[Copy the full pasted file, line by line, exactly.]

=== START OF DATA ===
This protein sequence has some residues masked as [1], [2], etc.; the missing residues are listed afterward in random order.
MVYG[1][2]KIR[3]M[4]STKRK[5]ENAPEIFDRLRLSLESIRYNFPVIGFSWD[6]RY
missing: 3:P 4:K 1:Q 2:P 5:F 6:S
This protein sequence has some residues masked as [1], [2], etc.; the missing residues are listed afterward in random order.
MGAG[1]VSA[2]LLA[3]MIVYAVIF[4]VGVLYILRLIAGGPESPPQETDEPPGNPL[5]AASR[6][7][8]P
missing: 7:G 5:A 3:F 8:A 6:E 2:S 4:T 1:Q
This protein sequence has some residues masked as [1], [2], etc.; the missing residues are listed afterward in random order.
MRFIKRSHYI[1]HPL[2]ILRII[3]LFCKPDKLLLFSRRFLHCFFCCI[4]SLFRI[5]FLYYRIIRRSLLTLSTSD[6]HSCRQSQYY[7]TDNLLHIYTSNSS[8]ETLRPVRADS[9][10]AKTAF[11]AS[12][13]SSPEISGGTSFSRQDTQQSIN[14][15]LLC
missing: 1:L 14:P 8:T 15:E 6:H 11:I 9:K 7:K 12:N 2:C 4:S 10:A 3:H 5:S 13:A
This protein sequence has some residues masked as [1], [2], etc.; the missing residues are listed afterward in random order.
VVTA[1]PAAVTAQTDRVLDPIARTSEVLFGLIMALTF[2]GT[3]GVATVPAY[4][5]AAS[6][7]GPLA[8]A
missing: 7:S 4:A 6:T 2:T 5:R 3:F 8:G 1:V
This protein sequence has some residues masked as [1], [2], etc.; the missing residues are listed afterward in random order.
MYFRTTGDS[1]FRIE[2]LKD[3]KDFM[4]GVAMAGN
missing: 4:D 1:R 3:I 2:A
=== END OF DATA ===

This protein sequence has some residues masked as [1], [2], etc.; the missing residues are listed afterward in random order.
MVYG[1][2]KIR[3]M[4]STKRK[5]ENAPEIFDRLRLSLESIRYNFPVIGFSWD[6]RY
missing: 3:P 4:K 1:Q 2:P 5:F 6:S
This protein sequence has some residues masked as [1], [2], etc.; the missing residues are listed afterward in random order.
MGAG[1]VSA[2]LLA[3]MIVYAVIF[4]VGVLYILRLIAGGPESPPQETDEPPGNPL[5]AASR[6][7][8]P
missing: 7:G 5:A 3:F 8:A 6:E 2:S 4:T 1:Q
This protein sequence has some residues masked as [1], [2], etc.; the missing residues are listed afterward in random order.
MRFIKRSHYI[1]HPL[2]ILRII[3]LFCKPDKLLLFSRRFLHCFFCCI[4]SLFRI[5]FLYYRIIRRSLLTLSTSD[6]HSCRQSQYY[7]TDNLLHIYTSNSS[8]ETLRPVRADS[9][10]AKTAF[11]AS[12][13]SSPEISGGTSFSRQDTQQSIN[14][15]LLC
missing: 1:L 14:P 8:T 15:E 6:H 11:I 9:K 7:K 12:N 2:C 4:S 10:A 3:H 5:S 13:A
This protein sequence has some residues masked as [1], [2], etc.; the missing residues are listed afterward in random order.
VVTA[1]PAAVTAQTDRVLDPIARTSEVLFGLIMALTF[2]GT[3]GVATVPAY[4][5]AAS[6][7]GPLA[8]A
missing: 7:S 4:A 6:T 2:T 5:R 3:F 8:G 1:V
This protein sequence has some residues masked as [1], [2], etc.; the missing residues are listed afterward in random order.
MYFRTTGDS[1]FRIE[2]LKD[3]KDFM[4]GVAMAGN
missing: 4:D 1:R 3:I 2:A